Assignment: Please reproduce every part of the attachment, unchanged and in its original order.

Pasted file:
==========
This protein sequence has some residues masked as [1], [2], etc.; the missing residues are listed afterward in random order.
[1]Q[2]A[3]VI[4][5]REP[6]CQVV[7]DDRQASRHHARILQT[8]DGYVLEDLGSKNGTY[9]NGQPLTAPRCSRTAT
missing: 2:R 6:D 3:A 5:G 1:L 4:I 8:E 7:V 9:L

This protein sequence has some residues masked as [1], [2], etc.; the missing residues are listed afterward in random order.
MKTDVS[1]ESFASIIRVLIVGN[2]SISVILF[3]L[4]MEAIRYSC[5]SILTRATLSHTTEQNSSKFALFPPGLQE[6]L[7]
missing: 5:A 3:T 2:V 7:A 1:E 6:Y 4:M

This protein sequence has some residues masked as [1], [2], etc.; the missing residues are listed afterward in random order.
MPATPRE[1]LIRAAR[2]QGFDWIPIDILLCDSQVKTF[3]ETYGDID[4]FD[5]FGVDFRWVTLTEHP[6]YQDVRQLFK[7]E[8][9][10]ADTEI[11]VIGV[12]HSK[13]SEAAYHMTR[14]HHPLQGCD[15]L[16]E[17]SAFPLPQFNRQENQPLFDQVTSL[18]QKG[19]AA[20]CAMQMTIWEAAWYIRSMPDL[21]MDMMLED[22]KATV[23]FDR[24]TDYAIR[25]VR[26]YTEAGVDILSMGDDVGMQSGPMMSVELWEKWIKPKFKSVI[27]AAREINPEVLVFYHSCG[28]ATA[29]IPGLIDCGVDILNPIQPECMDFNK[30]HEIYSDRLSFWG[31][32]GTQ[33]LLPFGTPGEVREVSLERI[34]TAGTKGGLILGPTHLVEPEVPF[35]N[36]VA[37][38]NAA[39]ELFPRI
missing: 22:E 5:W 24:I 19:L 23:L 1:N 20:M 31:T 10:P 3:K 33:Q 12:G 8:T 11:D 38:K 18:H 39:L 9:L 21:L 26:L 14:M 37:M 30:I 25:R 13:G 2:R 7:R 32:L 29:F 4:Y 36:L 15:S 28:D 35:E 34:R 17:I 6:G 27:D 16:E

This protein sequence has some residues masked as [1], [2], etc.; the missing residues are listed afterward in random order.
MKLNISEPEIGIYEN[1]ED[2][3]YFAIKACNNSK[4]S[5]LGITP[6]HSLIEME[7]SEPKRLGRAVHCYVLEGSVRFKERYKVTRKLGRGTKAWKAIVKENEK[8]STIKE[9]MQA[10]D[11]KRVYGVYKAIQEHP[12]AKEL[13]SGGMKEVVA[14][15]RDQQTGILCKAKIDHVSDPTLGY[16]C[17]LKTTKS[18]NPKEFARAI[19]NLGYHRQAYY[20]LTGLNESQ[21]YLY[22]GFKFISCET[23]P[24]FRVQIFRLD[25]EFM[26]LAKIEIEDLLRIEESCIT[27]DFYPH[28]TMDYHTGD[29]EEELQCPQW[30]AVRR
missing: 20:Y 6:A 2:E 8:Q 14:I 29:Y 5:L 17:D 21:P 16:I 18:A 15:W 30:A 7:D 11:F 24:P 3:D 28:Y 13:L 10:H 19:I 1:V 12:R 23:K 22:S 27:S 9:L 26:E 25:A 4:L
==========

This protein sequence has some residues masked as [1], [2], etc.; the missing residues are listed afterward in random order.
[1]Q[2]A[3]VI[4][5]REP[6]CQVV[7]DDRQASRHHARILQT[8]DGYVLEDLGSKNGTY[9]NGQPLTAPRCSRTAT
missing: 2:R 6:D 3:A 5:G 1:L 4:I 8:E 7:V 9:L

This protein sequence has some residues masked as [1], [2], etc.; the missing residues are listed afterward in random order.
MKTDVS[1]ESFASIIRVLIVGN[2]SISVILF[3]L[4]MEAIRYSC[5]SILTRATLSHTTEQNSSKFALFPPGLQE[6]L[7]
missing: 5:A 3:T 2:V 7:A 1:E 6:Y 4:M

This protein sequence has some residues masked as [1], [2], etc.; the missing residues are listed afterward in random order.
MPATPRE[1]LIRAAR[2]QGFDWIPIDILLCDSQVKTF[3]ETYGDID[4]FD[5]FGVDFRWVTLTEHP[6]YQDVRQLFK[7]E[8][9][10]ADTEI[11]VIGV[12]HSK[13]SEAAYHMTR[14]HHPLQGCD[15]L[16]E[17]SAFPLPQFNRQENQPLFDQVTSL[18]QKG[19]AA[20]CAMQMTIWEAAWYIRSMPDL[21]MDMMLED[22]KATV[23]FDR[24]TDYAIR[25]VR[26]YTEAGVDILSMGDDVGMQSGPMMSVELWEKWIKPKFKSVI[27]AAREINPEVLVFYHSCG[28]ATA[29]IPGLIDCGVDILNPIQPECMDFNK[30]HEIYSDRLSFWG[31][32]GTQ[33]LLPFGTPGEVREVSLERI[34]TAGTKGGLILGPTHLVEPEVPF[35]N[36]VA[37][38]NAA[39]ELFPRI
missing: 22:E 5:W 24:I 19:L 23:L 1:N 20:M 31:T 10:P 3:K 33:Q 12:G 8:T 11:D 38:K 18:H 39:L 9:L 21:L 26:L 14:M 37:M 30:I 25:R 13:G 2:R 7:R 32:L 29:F 4:Y 36:L 15:S 28:D 35:E 34:R 17:I 6:G 27:D 16:E

This protein sequence has some residues masked as [1], [2], etc.; the missing residues are listed afterward in random order.
MKLNISEPEIGIYEN[1]ED[2][3]YFAIKACNNSK[4]S[5]LGITP[6]HSLIEME[7]SEPKRLGRAVHCYVLEGSVRFKERYKVTRKLGRGTKAWKAIVKENEK[8]STIKE[9]MQA[10]D[11]KRVYGVYKAIQEHP[12]AKEL[13]SGGMKEVVA[14][15]RDQQTGILCKAKIDHVSDPTLGY[16]C[17]LKTTKS[18]NPKEFARAI[19]NLGYHRQAYY[20]LTGLNESQ[21]YLY[22]GFKFISCET[23]P[24]FRVQIFRLD[25]EFM[26]LAKIEIEDLLRIEESCIT[27]DFYPH[28]TMDYHTGD[29]EEELQCPQW[30]AVRR
missing: 20:Y 6:A 2:E 8:Q 14:I 29:Y 5:L 17:D 21:P 16:I 18:A 15:W 30:A 7:D 11:F 24:P 3:D 28:Y 13:L 10:H 19:I 1:V 12:R 23:K 22:S 27:S 9:L 26:E 25:A 4:L